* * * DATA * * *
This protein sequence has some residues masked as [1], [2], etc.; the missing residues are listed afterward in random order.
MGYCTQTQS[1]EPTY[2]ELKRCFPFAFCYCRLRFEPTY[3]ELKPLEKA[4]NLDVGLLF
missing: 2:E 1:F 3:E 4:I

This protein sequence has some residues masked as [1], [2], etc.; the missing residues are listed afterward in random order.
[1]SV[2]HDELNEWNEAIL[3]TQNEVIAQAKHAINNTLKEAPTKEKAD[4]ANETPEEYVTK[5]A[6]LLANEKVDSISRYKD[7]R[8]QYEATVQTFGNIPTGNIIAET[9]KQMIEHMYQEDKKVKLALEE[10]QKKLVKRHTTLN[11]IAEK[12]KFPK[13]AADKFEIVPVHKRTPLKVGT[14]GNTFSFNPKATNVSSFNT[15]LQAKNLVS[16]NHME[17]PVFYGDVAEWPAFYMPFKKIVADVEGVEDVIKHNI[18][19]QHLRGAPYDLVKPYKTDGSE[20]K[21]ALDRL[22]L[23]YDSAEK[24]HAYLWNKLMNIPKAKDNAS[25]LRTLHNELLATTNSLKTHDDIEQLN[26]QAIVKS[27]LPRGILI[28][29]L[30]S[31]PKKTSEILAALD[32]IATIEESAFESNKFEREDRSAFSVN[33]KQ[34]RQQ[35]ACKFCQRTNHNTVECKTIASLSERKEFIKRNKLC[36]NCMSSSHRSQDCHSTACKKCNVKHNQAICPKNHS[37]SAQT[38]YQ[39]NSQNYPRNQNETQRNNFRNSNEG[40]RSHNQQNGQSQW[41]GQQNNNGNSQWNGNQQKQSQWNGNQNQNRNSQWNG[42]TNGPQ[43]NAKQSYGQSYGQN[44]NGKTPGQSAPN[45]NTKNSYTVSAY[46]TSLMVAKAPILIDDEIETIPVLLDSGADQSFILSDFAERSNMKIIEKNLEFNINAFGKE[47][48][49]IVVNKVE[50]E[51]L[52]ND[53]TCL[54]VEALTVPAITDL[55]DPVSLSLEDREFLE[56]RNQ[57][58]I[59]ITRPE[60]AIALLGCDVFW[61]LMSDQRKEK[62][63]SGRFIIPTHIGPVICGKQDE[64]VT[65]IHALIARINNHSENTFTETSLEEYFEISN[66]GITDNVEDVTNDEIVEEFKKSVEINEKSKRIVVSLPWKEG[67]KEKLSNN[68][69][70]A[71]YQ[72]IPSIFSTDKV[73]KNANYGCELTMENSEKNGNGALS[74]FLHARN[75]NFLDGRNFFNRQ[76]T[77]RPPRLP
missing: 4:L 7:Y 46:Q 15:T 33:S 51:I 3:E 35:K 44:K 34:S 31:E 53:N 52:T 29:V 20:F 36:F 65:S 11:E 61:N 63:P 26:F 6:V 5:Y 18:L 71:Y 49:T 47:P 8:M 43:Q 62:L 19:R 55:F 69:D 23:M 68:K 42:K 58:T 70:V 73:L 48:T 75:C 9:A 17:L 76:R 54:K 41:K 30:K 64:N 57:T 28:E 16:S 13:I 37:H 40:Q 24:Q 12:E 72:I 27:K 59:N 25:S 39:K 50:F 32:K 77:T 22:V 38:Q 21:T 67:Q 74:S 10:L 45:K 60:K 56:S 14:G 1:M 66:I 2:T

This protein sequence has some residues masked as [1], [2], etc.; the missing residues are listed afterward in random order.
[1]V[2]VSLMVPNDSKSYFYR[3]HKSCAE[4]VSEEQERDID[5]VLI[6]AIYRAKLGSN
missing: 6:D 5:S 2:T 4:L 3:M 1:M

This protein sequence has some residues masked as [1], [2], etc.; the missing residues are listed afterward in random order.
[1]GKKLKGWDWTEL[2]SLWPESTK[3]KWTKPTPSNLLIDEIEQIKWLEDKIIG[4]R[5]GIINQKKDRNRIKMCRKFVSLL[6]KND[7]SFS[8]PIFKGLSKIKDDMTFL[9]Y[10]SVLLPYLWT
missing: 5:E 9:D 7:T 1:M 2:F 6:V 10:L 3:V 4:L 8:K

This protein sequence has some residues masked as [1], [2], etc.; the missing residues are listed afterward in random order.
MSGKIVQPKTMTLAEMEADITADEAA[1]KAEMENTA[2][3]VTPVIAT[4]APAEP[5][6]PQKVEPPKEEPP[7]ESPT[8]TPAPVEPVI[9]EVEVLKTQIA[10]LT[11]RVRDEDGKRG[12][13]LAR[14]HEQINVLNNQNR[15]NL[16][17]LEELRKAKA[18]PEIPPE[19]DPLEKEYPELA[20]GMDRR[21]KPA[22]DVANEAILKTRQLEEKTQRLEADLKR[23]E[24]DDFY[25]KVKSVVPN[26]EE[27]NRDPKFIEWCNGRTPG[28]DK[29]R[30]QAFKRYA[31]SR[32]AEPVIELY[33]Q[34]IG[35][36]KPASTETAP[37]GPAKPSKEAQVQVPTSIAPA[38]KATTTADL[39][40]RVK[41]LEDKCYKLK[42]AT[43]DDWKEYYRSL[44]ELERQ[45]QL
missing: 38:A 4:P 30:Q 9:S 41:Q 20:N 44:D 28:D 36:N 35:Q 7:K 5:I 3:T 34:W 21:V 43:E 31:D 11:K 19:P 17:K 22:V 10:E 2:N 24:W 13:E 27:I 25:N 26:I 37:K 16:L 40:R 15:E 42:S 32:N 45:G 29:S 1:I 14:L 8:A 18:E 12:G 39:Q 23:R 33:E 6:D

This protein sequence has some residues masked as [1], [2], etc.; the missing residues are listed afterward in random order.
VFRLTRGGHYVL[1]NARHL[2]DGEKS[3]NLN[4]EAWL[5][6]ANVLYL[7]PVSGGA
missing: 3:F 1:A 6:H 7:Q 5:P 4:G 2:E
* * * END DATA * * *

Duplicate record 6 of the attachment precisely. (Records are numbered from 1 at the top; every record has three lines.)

This protein sequence has some residues masked as [1], [2], etc.; the missing residues are listed afterward in random order.
VFRLTRGGHYVL[1]NARHL[2]DGEKS[3]NLN[4]EAWL[5][6]ANVLYL[7]PVSGGA
missing: 3:F 1:A 6:H 7:Q 5:P 4:G 2:E